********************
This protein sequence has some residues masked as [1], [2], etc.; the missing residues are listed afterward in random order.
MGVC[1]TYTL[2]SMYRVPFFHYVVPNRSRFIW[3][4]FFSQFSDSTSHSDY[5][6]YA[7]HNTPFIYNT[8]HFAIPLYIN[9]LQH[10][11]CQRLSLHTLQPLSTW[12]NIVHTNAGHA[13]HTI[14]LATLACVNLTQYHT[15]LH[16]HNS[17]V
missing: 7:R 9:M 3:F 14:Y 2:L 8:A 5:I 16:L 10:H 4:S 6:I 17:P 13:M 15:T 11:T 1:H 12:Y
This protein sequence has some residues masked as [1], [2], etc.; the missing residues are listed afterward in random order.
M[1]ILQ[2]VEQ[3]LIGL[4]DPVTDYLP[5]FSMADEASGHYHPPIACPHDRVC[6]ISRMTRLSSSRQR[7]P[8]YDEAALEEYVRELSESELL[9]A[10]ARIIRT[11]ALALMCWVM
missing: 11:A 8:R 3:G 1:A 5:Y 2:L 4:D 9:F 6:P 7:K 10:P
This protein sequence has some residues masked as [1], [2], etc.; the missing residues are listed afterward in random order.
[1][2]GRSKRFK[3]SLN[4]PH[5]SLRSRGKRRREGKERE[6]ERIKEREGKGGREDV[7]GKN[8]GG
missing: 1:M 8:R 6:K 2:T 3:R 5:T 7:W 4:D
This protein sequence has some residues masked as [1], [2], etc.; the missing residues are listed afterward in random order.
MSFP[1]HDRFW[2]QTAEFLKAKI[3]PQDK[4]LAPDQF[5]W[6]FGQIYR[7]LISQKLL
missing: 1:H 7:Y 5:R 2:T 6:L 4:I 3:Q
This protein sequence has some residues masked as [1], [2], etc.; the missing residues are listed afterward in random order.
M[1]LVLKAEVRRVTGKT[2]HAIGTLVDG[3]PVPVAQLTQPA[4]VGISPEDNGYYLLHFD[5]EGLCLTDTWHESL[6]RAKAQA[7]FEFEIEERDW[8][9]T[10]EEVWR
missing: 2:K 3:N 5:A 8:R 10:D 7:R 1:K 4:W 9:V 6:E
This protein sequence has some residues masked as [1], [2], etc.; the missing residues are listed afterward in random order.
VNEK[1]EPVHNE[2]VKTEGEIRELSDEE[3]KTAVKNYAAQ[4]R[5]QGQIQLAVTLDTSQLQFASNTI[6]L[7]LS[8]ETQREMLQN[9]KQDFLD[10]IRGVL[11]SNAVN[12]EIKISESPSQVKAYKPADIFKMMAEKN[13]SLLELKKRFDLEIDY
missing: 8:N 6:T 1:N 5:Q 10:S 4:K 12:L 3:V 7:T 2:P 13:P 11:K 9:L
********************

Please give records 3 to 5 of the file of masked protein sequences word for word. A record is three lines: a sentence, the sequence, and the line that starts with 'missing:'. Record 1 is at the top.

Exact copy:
This protein sequence has some residues masked as [1], [2], etc.; the missing residues are listed afterward in random order.
[1][2]GRSKRFK[3]SLN[4]PH[5]SLRSRGKRRREGKERE[6]ERIKEREGKGGREDV[7]GKN[8]GG
missing: 1:M 8:R 6:K 2:T 3:R 5:T 7:W 4:D
This protein sequence has some residues masked as [1], [2], etc.; the missing residues are listed afterward in random order.
MSFP[1]HDRFW[2]QTAEFLKAKI[3]PQDK[4]LAPDQF[5]W[6]FGQIYR[7]LISQKLL
missing: 1:H 7:Y 5:R 2:T 6:L 4:I 3:Q
This protein sequence has some residues masked as [1], [2], etc.; the missing residues are listed afterward in random order.
M[1]LVLKAEVRRVTGKT[2]HAIGTLVDG[3]PVPVAQLTQPA[4]VGISPEDNGYYLLHFD[5]EGLCLTDTWHESL[6]RAKAQA[7]FEFEIEERDW[8][9]T[10]EEVWR
missing: 2:K 3:N 5:A 8:R 10:D 7:R 1:K 4:W 9:V 6:E